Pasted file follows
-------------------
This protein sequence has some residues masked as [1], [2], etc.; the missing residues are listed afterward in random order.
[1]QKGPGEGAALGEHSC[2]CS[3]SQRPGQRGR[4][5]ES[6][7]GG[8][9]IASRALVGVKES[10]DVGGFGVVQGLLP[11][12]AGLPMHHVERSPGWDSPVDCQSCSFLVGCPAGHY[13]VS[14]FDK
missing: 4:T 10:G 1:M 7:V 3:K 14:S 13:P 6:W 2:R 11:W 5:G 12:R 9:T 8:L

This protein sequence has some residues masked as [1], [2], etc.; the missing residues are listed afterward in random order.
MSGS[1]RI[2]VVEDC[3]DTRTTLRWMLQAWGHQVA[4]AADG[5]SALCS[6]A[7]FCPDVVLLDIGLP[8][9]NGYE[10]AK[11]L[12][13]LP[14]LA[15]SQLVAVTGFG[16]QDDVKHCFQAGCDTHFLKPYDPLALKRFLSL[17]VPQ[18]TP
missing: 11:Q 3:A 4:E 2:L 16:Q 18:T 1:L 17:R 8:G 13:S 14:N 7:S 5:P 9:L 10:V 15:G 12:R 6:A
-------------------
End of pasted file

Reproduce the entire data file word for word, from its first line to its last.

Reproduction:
This protein sequence has some residues masked as [1], [2], etc.; the missing residues are listed afterward in random order.
[1]QKGPGEGAALGEHSC[2]CS[3]SQRPGQRGR[4][5]ES[6][7]GG[8][9]IASRALVGVKES[10]DVGGFGVVQGLLP[11][12]AGLPMHHVERSPGWDSPVDCQSCSFLVGCPAGHY[13]VS[14]FDK
missing: 4:T 10:G 1:M 7:V 3:K 14:S 13:P 6:W 2:R 11:W 5:G 12:R 9:T 8:L

This protein sequence has some residues masked as [1], [2], etc.; the missing residues are listed afterward in random order.
MSGS[1]RI[2]VVEDC[3]DTRTTLRWMLQAWGHQVA[4]AADG[5]SALCS[6]A[7]FCPDVVLLDIGLP[8][9]NGYE[10]AK[11]L[12][13]LP[14]LA[15]SQLVAVTGFG[16]QDDVKHCFQAGCDTHFLKPYDPLALKRFLSL[17]VPQ[18]TP
missing: 11:Q 3:A 4:E 2:L 16:Q 18:T 1:L 17:R 8:G 13:S 14:N 7:S 5:P 9:L 10:V 15:G 12:R 6:A